Have you ever wished a rich old relative would write you into their will? That would solve some problems, wouldn’t it? What if the Maker of heaven and earth put your name in his will? When we receive the Lord, that’s what happens. We inherit from God. He will not die, but like some others he gives this away while he lives. Slaves who obeyed human masters as they would obey the Real Lord would receive this inheritance.
This is the freedom of slavery. We can all be in full time Christian service, and rewarded for it by the Lord, without changing our daily job description. We just change who we do it for, because he’s Lord of heaven and earth. And he rewards us.
It is the Lord Christ you are Serving.
Paul has already said this twice, but he wants to make real sure they get it and we get it. The replacement is complete. We have shifted from the earthly lord to the heavenly Lord. Let’s put this line together with the first line. “Obey your earthly lords in everything, for it is the Lord Christ you are serving.”
And again, this is not a mind game we play with ourselves, so we can have better attitude. Jesus is Lord of heaven and earth, and he does have full rights to my life. This is for all of us. “Whatever you do, in word or in deed, do it all for Jesus the Lord.”
Payment Works Both Ways for Everyone – Col 3:25
Anyone who does wrong will be repaid for their wrongs, and there is no favoritism.
This line has good news and bad news. For slaves, it was mostly good news. There were some terrible slave masters in those days, as you can imagine, unreasonable and cruel. There are still managers who think the best way to lead is to be harsh. Anyone who does wrong will be repaid, people. They will be repaid for their wrongs.
No one gets special treatment, there is no favoritism with God. Slaves and masters will stand side by side in this. And it will happen, folks, without fail. There will be justice. They will be repaid for their wrongs.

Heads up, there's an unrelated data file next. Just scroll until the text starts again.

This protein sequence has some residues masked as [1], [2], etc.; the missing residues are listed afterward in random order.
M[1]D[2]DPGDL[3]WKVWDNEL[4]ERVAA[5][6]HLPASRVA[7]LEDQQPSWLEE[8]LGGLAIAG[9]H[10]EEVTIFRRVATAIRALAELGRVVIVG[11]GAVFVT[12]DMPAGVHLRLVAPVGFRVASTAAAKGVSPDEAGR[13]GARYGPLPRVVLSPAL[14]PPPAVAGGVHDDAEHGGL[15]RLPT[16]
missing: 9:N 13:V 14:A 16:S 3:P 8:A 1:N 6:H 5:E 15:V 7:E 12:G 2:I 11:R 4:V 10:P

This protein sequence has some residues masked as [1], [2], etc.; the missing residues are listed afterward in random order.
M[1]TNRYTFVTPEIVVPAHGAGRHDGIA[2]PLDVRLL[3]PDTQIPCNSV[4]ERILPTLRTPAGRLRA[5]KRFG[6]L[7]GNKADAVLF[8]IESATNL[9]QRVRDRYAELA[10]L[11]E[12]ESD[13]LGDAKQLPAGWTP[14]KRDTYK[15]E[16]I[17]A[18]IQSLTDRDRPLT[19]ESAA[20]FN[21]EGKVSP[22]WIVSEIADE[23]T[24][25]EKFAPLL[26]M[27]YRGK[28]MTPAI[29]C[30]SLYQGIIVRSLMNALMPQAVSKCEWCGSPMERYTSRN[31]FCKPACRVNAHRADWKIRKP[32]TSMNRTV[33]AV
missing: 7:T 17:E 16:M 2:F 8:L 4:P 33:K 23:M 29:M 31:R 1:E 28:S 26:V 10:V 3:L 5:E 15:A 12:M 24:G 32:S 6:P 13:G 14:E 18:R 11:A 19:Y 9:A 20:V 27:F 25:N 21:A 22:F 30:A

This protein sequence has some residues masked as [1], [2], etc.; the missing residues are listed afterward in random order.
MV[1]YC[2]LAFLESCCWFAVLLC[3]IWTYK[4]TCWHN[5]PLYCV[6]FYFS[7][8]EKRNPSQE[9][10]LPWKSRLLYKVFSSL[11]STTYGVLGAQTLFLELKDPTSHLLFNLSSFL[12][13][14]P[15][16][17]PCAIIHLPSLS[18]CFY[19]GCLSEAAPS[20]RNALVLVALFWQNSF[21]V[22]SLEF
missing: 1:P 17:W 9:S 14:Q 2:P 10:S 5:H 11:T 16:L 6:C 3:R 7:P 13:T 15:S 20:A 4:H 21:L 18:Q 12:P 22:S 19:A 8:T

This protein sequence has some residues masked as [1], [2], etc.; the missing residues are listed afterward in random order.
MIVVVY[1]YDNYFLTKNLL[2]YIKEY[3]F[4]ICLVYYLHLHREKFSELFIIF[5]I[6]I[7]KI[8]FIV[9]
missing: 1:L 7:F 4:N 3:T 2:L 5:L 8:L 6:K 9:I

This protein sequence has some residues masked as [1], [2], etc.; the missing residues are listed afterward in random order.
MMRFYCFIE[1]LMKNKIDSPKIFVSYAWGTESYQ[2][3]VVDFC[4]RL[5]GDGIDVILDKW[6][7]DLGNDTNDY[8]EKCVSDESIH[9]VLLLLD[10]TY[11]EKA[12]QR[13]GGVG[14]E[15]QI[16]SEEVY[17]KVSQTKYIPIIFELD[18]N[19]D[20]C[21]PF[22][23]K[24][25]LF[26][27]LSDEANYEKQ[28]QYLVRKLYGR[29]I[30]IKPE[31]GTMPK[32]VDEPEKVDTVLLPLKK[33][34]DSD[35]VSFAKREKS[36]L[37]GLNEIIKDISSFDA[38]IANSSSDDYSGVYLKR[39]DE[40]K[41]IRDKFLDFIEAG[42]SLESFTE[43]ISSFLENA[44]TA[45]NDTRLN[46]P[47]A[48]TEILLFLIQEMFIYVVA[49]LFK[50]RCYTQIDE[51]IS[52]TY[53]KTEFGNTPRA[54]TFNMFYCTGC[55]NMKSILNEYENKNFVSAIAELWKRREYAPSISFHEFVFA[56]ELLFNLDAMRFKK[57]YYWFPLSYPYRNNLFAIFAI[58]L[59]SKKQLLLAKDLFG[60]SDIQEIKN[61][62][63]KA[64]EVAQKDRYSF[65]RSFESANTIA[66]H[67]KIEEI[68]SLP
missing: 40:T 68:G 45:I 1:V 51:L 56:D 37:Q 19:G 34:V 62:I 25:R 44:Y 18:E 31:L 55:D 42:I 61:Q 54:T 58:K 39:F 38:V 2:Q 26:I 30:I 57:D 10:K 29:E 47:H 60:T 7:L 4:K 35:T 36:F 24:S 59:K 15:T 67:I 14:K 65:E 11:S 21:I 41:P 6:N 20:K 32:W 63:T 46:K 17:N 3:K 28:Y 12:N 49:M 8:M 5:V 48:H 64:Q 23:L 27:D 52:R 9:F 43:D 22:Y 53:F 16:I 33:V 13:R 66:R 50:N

The bad news is that if we are deceitful slaves, if we reject what God has shown us and give sloppy careless service to our earthly masters, we will answer to the Lord of Lords about this, because we really were his slaves all along. “No favoritism” goes both ways.
Whatever we do, in word or deed, let’s do it all for the Lord Jesus, giving thanks to God the Father through him. Whatever we do.
No believer is ever caught or trapped in a life that keeps us from serving Christ all the time. This includes children and youth, who have duties at home, jobs your parents tell you to do. This includes what teachers tell students to do. “Obey your earthly lords in everything, for it is the Lord Christ you are serving.” Let’s do it all for the Lord.
And this includes rest as well. From the start, God commanded rest. Resting is part of what we do because we are the Lord’s faithful slaves.
And if the Lord calls you to something that is obvious ministry of some kind, then by all means do it. Maybe it is a mission trip the Lord wants, maybe it is a long term career change, then do it, because Jesus is Lord and we serve him. But remember that when you are doing this special thing, you are not serving the Lord any more than you were last week in your ordinary life.
In three of his letters, Paul introduced himself as the Lord’s slave. Peter and James and Jude all did this as well. The apostles were the Lord’s slaves, and the slaves were the Lord’s slaves. None of us can change jobs and be any more the Lord’s slave than we are right now.
The freedom of slavery needs this: that we want to give our whole lives to the Lord. The gospel leaves out no one who wants to live that way, even those who don’t have choice about anything. We could make next year a year of full time service to the Lord, without changing the shape of our days at all. It requires this: that we want to give our whole lives to the Lord.
PRAYER: Lord Jesus, we do want to give our whole lives to you. We all want that. We often don’t know how to do that, but this Scripture takes us closer. Lead us in the right path for your name’s sake. Amen.
BENEDICTION: May the God of peace equip us with everything good for doing his will, and may he work in us what pleases him, through Jesus Christ, to whom be glory for ever and ever. Amen. Go in God’s peace to love and serve the Lord!